Windows 8 Tablets Won’t Be Able To Fight Against iPad’s Price


Windows 8 Tablets Won’t Be Able To Fight Against iPad’s Price

As the Windows 8 release date is getting closer, more and more hardware manufacturers are getting worried that the Windows RT tablets (Windows 8 developed for ARM devices) won’t be ablet to compete against Apple’s iPad line-up, or against cheap tablets like Amazon’s Kindle Fire.

According to reports coming straight from Taiwan, most of the OEMs working to develop the first wave of Windows 8 RT tablets are having difficulties in reducing the final price of the device, to a level that would allow them to compete against the current ARM-based tablets. According to Digitimes, the main obstacle aren’t Microsoft’s strict hardware requirements, but the costs of the Windows RT licensing. Rumor has it that for each Windows RT tablet, Microsoft will receive about $90 or $100 from the OEMs.

Considering that the Amazon Kindle Fire is now available at a price of only $199, it’s easy to understand why the Windows 8 tablet makers are afraid that they won’t be able to create devices capable of competing against the biggest threat of the tablet market.

Microsoft is usually charges its OEM partners with about $50 to licence the PC version of Windows 8, or even $30 if the products are based on Windows 7. At this moment, the operating systems for tablets are either free (like Google’s Android platform) or they belong to the hardware manufactures and doesn’t require additional costs (Apple with their iOS tablets). Thus, any additional fees payed to licence the operating system, would seriously damage a tablet’s chance to succeed on a market full of manufacturers trying to lower the price of their devices as much as possible.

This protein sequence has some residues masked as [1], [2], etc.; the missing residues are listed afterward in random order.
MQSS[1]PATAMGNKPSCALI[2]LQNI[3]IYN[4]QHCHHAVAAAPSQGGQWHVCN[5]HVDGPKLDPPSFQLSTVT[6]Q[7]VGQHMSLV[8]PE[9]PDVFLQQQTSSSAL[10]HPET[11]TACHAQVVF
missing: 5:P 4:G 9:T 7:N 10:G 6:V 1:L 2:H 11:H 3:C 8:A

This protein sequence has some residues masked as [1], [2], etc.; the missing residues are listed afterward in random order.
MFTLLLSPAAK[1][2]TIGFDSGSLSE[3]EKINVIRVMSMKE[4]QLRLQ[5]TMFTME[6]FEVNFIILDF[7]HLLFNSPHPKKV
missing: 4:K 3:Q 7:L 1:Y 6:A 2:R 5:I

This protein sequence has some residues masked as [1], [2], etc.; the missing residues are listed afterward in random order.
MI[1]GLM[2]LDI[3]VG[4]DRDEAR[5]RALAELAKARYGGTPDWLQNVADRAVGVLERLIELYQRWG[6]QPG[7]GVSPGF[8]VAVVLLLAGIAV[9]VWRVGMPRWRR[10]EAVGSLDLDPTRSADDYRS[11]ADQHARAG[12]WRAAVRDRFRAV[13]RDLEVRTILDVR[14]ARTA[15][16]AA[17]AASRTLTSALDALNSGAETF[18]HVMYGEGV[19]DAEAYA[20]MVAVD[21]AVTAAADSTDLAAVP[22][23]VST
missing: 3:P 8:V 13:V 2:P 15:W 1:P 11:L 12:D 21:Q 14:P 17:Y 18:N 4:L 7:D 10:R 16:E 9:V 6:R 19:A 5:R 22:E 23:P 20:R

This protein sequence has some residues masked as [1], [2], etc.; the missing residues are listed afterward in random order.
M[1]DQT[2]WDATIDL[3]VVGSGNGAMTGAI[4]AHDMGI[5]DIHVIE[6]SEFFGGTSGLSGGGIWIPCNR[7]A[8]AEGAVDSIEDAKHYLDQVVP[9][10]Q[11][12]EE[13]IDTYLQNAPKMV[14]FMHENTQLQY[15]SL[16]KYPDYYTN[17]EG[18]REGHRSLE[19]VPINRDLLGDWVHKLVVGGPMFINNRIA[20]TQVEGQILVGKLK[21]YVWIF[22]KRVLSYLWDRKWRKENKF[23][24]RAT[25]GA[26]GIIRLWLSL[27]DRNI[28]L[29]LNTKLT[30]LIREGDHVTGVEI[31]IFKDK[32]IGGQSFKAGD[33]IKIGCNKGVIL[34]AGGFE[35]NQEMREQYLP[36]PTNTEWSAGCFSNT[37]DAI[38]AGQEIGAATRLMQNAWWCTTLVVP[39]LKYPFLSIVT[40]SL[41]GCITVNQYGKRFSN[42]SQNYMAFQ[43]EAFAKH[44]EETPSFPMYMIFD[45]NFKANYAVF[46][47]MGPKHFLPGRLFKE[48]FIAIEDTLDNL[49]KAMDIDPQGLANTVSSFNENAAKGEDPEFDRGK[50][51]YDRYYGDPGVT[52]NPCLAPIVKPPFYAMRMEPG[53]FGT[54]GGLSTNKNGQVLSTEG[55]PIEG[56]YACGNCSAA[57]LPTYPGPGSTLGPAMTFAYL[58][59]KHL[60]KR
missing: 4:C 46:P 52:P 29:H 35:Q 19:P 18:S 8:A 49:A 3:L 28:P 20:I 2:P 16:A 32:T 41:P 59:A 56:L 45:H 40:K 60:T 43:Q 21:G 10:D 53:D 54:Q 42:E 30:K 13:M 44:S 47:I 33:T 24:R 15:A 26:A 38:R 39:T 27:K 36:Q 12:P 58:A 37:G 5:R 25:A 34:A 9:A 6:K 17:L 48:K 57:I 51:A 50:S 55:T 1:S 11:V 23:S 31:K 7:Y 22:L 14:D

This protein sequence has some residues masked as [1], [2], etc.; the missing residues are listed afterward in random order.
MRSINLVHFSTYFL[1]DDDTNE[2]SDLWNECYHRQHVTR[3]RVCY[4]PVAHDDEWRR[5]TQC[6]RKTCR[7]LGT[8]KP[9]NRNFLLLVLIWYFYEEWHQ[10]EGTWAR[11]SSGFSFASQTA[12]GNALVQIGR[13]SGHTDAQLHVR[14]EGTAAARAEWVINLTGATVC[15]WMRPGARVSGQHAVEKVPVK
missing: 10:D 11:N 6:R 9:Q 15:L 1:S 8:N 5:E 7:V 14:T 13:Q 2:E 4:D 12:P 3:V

After Amazon had a huge success with their $199 Kindle Fire and rumor has it that Google is also working on an Android-powered tablet, unofficially dubbed Nexus Tablet, which will be priced $150. In this situation, the Windows tablets will have to fight against Apple’s iPad, thus, unless they come with a really competitive price,

On the other hand, Microsoft hopes to take advantage from the users’ affinity to the Windows ecosystem, as they will try to persuade the customers to widely open their wallets and purchase a Windows RT-powered tablet.

Still we can’t forget that Windows RT is a lot different from Windows 8, developed for x86 machines. Windows RT is not compatible with any of the Windows PC applications and it will have some pretty annoying limitations. With some many flaws the Windows RT tablets might be easily eclipsed by the competition that will sell even cheaper tablets, or by Apple, rumored to have placed the launch of a new iOS tablet around Microsoft’s launching event.

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